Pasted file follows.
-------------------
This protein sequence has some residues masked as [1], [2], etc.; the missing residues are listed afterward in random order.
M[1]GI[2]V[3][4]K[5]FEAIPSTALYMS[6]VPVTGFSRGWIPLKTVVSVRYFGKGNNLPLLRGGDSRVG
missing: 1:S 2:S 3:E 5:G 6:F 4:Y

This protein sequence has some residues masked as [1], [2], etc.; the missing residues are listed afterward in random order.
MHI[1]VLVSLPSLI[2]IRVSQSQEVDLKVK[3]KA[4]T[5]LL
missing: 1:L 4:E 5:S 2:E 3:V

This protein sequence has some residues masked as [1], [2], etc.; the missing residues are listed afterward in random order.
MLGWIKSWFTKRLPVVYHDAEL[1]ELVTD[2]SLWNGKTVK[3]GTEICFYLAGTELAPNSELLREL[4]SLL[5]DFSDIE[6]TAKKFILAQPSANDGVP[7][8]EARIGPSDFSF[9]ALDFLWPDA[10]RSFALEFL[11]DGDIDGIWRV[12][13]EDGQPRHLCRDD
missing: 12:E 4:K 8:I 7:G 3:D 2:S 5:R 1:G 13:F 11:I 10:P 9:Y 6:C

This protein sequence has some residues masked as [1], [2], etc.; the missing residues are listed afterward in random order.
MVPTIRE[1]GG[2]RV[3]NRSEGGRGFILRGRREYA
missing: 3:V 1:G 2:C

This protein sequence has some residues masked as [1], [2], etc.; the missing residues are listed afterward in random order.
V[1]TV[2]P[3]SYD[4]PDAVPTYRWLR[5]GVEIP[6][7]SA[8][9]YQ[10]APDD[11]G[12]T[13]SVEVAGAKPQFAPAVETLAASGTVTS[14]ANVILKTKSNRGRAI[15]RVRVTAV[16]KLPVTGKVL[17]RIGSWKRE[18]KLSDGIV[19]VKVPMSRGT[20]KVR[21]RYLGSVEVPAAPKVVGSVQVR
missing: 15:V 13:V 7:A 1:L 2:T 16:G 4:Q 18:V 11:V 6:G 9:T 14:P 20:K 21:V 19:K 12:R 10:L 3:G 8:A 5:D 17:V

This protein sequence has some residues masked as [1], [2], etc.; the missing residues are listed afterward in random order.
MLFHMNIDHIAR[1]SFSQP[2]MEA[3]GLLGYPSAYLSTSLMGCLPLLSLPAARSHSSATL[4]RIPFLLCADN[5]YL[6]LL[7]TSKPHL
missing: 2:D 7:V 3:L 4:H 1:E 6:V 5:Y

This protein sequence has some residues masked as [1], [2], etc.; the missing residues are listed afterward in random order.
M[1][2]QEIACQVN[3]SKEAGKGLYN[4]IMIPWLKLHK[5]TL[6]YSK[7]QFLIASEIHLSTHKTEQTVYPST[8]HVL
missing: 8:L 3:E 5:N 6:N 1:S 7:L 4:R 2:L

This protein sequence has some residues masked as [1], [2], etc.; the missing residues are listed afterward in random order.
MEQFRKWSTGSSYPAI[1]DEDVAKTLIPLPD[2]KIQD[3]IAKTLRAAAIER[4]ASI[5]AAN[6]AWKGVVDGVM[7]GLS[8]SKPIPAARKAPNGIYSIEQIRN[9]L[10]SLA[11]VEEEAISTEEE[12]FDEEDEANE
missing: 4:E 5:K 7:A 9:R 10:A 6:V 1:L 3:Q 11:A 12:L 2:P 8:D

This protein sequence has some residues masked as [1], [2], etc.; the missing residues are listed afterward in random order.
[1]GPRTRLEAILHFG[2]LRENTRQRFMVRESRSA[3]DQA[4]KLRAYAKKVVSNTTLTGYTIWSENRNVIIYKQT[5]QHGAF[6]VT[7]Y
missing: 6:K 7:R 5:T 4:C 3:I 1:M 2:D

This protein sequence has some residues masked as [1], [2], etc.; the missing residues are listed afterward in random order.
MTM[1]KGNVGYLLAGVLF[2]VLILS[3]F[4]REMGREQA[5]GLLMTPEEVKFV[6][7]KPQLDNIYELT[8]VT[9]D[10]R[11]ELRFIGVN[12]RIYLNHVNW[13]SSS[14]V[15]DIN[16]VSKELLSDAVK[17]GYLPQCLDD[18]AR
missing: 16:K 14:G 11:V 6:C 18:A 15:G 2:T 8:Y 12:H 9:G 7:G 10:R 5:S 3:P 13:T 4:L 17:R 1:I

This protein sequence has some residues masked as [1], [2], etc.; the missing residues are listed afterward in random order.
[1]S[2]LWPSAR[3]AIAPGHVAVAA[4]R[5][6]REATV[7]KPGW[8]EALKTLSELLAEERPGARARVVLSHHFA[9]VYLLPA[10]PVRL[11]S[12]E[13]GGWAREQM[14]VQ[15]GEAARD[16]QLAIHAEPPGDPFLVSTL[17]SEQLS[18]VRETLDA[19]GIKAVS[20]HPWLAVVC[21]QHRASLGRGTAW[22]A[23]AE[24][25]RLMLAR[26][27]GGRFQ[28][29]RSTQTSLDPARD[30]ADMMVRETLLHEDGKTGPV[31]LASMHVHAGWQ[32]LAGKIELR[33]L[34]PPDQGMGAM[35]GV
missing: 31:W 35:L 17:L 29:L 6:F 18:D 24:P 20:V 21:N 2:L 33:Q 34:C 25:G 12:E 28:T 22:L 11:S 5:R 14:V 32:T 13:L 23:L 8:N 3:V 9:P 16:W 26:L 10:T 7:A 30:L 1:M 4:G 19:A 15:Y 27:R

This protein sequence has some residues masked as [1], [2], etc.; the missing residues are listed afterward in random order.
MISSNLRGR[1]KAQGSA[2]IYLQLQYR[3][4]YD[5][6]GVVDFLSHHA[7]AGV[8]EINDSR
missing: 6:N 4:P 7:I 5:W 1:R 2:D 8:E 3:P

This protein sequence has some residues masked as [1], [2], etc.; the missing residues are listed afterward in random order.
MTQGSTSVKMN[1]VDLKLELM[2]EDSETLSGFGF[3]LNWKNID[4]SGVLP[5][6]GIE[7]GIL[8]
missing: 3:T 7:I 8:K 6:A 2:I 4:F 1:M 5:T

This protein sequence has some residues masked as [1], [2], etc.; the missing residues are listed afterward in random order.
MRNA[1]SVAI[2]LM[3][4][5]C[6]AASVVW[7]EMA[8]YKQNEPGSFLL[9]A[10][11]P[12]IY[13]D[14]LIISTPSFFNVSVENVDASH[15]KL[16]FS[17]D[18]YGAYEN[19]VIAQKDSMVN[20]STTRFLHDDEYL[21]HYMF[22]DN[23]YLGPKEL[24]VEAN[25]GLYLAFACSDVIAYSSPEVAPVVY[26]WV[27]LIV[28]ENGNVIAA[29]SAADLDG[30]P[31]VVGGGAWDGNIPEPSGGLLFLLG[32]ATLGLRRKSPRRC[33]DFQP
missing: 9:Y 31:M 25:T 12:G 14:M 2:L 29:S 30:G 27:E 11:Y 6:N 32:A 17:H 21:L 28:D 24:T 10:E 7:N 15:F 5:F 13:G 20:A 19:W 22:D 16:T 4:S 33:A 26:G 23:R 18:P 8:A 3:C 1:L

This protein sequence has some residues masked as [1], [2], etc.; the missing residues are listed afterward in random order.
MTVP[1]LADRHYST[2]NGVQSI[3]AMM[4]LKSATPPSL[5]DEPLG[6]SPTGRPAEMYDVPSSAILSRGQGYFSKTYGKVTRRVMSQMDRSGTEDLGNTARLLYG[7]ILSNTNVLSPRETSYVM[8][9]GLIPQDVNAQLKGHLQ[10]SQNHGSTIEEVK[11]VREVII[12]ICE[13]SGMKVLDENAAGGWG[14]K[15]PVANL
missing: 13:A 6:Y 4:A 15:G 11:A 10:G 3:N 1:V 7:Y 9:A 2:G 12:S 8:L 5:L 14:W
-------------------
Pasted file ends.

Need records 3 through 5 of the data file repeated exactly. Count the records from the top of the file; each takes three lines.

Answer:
This protein sequence has some residues masked as [1], [2], etc.; the missing residues are listed afterward in random order.
MLGWIKSWFTKRLPVVYHDAEL[1]ELVTD[2]SLWNGKTVK[3]GTEICFYLAGTELAPNSELLREL[4]SLL[5]DFSDIE[6]TAKKFILAQPSANDGVP[7][8]EARIGPSDFSF[9]ALDFLWPDA[10]RSFALEFL[11]DGDIDGIWRV[12][13]EDGQPRHLCRDD
missing: 12:E 4:K 8:I 7:G 3:D 2:S 5:R 1:G 13:F 11:I 10:P 9:Y 6:C

This protein sequence has some residues masked as [1], [2], etc.; the missing residues are listed afterward in random order.
MVPTIRE[1]GG[2]RV[3]NRSEGGRGFILRGRREYA
missing: 3:V 1:G 2:C

This protein sequence has some residues masked as [1], [2], etc.; the missing residues are listed afterward in random order.
V[1]TV[2]P[3]SYD[4]PDAVPTYRWLR[5]GVEIP[6][7]SA[8][9]YQ[10]APDD[11]G[12]T[13]SVEVAGAKPQFAPAVETLAASGTVTS[14]ANVILKTKSNRGRAI[15]RVRVTAV[16]KLPVTGKVL[17]RIGSWKRE[18]KLSDGIV[19]VKVPMSRGT[20]KVR[21]RYLGSVEVPAAPKVVGSVQVR
missing: 15:V 13:V 7:A 1:L 2:T 16:G 4:Q 18:V 11:V 6:G 9:T 14:P 20:K 21:V 19:K 12:R 10:L 3:G 8:A 5:D 17:V